This is a momentous anniversary for our country—but is there anything to celebrate here?
A century ago today, the United States Congress, acting on the request of President Woodrow Wilson, declared war on Imperial Germany. Four days before, on the evening of April 2, the president addressed a joint session of Congress, asking for war. The subsequent vote was hardly close, with the House voting 373 to 50 in favor, while the Senate’s tally of 82 to six was even more lopsided.
This was the most important foreign policy decision made by Washington in the entire 20th century, since by entering the First World War—called the Great War at the time—the United States determined the outcome of that momentous and horrible conflict and thereby set Europe on a course for an even more terrible war to come.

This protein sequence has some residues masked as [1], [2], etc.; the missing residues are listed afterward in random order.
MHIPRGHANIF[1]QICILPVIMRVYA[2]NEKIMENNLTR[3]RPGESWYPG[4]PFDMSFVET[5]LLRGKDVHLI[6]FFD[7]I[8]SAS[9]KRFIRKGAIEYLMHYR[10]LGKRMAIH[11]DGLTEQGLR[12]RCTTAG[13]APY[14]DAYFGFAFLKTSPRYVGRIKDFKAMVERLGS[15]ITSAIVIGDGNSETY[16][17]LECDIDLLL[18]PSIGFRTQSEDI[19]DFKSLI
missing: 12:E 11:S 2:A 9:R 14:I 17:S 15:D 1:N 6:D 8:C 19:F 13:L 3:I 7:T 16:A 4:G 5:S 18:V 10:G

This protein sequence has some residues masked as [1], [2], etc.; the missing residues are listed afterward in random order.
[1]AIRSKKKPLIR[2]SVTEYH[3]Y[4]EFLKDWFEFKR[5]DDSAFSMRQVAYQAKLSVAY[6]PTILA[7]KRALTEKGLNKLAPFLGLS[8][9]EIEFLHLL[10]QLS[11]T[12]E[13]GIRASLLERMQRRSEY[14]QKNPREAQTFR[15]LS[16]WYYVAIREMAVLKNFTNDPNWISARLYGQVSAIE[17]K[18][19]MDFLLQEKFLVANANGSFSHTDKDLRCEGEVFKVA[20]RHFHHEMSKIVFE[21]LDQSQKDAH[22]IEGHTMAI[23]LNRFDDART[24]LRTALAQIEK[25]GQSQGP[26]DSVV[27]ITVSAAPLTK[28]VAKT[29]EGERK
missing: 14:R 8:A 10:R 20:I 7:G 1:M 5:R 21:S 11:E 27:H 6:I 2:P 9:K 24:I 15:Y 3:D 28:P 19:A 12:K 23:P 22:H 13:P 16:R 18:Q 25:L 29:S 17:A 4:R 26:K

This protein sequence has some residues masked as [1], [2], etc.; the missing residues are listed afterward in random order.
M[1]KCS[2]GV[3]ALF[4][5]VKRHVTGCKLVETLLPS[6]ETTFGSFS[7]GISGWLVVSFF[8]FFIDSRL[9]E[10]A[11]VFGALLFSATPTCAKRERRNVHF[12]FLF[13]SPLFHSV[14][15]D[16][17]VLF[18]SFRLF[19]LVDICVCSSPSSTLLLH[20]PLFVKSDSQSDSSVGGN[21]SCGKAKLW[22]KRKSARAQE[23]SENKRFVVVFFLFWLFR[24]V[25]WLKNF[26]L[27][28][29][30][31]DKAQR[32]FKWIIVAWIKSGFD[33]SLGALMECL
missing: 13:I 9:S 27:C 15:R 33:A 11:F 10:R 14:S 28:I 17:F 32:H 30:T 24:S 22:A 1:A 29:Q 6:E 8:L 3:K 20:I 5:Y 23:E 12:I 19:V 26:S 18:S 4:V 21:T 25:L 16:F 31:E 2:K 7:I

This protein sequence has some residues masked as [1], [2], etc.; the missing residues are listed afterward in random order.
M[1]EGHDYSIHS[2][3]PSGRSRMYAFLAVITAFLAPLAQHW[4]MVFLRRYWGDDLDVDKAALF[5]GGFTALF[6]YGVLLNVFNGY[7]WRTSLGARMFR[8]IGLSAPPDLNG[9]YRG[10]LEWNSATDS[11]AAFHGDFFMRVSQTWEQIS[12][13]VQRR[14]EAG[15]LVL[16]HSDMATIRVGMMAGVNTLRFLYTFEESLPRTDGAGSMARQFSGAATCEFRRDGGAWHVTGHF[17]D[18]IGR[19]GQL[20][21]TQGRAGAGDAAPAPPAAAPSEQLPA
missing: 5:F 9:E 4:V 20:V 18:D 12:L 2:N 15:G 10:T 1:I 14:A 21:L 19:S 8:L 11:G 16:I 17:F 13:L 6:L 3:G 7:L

None of that could be known at the time, of course. Reluctantly, President Wilson finally decided to enter the war—after successfully running for reelection in 1916 on a peace platform—when Berlin’s conduct became intolerable, leading to American deaths. Like the college professor he was, Wilson hoped for peace and considered the Great War to be a by-product of Europe’s decrepit and illiberal empires, to which the president and his fellow American progressives felt morally superior.
Wilson did not enter the war lightly. How could he, once word of the appalling losses of 1916 reached America? Nightmares like Verdun and the Somme, where millions of Europeans killed and maimed each other without changing much of anything strategically, meant no sensible person could welcome more such slaughter.
Read the rest at The Observer …